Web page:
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My mechanic checked the actual temperature when the engine was at regular operating temperature with his computer and it indicated the actual temp was 185 degrees while the gauge indicates 110 degrees. I grounded out the temp gauge to verify that the gauge itself was okay and it checks out fine. I replaced both sensors, one near the thermostat and the other next to #1 cylinder and the problem still exists. The Chevy service manual says that once the sensors have been replaced and the problem still exists, there may be resistance in the circuit due to corrosion or a loose connection. It then says to "Clean and tighten the terminals and connections in the circuit and check for resistance in the ground path of the sensor." How do I locate these terminals and connections and check the resistance?


   
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Location: Oregon
you would be looking at the dark green wire that goes from the temperature sender to the instrument cluster. Using an ohm meter, measure the resistance between the sender connector contact and the instrument cluster connector. (You would have to remove the cluster and unplug it) The cluster connector should be A to Z on the connector with the dark green wire being #R. However, most of the time, if the correct coolant sender is put in and the gauge is still reading cold, it's a bad gauge unit.


   
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Thanks for the reply. The gauge tested GOOD! I'm presume the instrument cluster connector is located somewhere under the dash and not sure what resistance amount I would be looking for if I were able to complete the resistance check, and if the resistance was not correct, that would lead me back to corrosion or loose connection in the circuit somewhere since the gauge and sensors are good!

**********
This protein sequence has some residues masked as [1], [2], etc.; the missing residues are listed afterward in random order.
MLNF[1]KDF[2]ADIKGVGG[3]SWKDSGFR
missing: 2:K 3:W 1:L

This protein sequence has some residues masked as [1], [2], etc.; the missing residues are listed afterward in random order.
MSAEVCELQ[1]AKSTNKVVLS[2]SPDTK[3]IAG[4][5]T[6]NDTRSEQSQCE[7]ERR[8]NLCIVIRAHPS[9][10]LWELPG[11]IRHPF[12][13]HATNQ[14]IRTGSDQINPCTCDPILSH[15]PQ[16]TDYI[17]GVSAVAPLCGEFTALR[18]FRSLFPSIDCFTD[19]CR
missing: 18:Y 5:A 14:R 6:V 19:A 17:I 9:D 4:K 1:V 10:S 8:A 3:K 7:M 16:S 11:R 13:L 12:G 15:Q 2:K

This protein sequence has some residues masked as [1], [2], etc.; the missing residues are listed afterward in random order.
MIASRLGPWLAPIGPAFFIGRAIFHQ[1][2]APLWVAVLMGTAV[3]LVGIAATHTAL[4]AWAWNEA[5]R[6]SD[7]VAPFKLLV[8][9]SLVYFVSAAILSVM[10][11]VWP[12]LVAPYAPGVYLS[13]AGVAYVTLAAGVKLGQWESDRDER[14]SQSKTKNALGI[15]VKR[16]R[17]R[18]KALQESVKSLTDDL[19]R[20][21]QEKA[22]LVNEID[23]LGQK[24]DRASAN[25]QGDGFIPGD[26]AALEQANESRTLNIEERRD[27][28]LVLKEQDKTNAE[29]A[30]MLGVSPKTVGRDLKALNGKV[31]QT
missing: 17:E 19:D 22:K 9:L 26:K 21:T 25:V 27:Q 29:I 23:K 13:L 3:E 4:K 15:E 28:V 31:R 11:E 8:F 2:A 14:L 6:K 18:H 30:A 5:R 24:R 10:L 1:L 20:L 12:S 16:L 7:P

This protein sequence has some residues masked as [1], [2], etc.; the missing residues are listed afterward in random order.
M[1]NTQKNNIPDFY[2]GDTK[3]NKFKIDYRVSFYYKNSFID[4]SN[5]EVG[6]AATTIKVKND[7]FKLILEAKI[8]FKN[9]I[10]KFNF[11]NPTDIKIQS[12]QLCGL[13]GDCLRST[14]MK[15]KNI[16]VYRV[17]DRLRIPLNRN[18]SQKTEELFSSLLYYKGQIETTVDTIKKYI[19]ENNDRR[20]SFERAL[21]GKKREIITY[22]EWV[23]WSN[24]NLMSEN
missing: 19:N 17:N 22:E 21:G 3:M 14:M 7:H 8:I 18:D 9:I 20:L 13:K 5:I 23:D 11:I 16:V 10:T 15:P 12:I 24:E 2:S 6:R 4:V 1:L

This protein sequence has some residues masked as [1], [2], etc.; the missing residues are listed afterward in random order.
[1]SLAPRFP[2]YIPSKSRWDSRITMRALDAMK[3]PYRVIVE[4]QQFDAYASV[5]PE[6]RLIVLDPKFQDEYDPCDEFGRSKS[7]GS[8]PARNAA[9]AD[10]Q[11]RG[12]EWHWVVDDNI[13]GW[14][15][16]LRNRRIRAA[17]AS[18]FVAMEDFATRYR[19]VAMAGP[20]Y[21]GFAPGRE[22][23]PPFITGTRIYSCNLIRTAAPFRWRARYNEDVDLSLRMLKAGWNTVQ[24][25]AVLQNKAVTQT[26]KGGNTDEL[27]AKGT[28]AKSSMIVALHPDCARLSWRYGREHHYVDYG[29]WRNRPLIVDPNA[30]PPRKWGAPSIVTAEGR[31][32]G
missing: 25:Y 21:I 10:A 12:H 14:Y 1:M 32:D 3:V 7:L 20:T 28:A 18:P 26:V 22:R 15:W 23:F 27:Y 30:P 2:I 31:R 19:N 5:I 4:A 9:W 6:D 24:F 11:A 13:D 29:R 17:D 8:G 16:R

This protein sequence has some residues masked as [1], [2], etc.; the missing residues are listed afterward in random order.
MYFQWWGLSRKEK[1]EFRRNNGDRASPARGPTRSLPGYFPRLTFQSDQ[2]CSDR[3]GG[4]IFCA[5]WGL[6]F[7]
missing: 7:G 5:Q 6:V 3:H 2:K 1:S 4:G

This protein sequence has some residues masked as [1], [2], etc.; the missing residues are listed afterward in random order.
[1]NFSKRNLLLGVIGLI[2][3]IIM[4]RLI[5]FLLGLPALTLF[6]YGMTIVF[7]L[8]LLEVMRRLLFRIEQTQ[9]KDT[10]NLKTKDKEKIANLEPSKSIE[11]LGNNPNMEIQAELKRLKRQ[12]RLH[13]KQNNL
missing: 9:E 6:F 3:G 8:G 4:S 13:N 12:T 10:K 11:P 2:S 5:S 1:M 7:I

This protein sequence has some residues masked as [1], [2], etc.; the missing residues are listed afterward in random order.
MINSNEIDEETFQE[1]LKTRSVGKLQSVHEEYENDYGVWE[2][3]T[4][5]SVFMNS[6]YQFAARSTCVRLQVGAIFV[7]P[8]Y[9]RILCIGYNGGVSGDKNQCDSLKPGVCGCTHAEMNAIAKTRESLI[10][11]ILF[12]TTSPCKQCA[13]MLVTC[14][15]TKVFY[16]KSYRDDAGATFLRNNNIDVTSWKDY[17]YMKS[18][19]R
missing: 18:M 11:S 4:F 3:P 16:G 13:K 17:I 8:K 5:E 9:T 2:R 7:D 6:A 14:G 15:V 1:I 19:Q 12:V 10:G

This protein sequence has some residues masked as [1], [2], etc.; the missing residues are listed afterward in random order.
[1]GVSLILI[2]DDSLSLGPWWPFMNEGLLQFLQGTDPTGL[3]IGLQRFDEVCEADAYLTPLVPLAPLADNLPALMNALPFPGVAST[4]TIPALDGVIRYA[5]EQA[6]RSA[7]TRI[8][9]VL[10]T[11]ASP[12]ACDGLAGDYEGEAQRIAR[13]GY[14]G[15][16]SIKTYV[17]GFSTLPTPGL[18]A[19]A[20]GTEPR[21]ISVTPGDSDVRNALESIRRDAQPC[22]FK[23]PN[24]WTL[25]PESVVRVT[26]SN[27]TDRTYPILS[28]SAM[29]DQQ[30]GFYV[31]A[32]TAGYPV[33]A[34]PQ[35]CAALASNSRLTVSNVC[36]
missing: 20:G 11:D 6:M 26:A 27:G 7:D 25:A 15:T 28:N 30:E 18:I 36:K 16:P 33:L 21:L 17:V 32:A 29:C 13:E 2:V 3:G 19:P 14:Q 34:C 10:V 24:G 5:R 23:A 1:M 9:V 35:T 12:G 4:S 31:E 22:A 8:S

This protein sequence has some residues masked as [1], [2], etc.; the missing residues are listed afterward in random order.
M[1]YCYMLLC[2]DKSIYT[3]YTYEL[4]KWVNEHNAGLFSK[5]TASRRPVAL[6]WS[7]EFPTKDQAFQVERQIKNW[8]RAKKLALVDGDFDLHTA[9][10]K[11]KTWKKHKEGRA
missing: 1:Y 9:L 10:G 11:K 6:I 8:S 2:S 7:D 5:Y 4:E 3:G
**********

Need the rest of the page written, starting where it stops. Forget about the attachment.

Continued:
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to test a gauge to see if it's accurate, you need a known resistance that will show a set reading on the gauge. Grounding the sensor wire will only tell you is direct ground will peg the needle. It won't tell you if your gauge is telling you the accurate temperature based on the resistance of the temp. sender.

If you can find another truck similar to yours and their gauge reads normal, you could run a jumper between the two ground cables and then run a jumper from your temp connector to their sender and see what your gauge reads. it should read the same as the other truck. Ohm your jumpers. they should be zero to give you a good reading


   
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Had the same issue recently on my 93 Silverado. After replacing both sensors, pulling the gauge assembly out testing resistanceses, it turned out to be a faulty thermostat.


   
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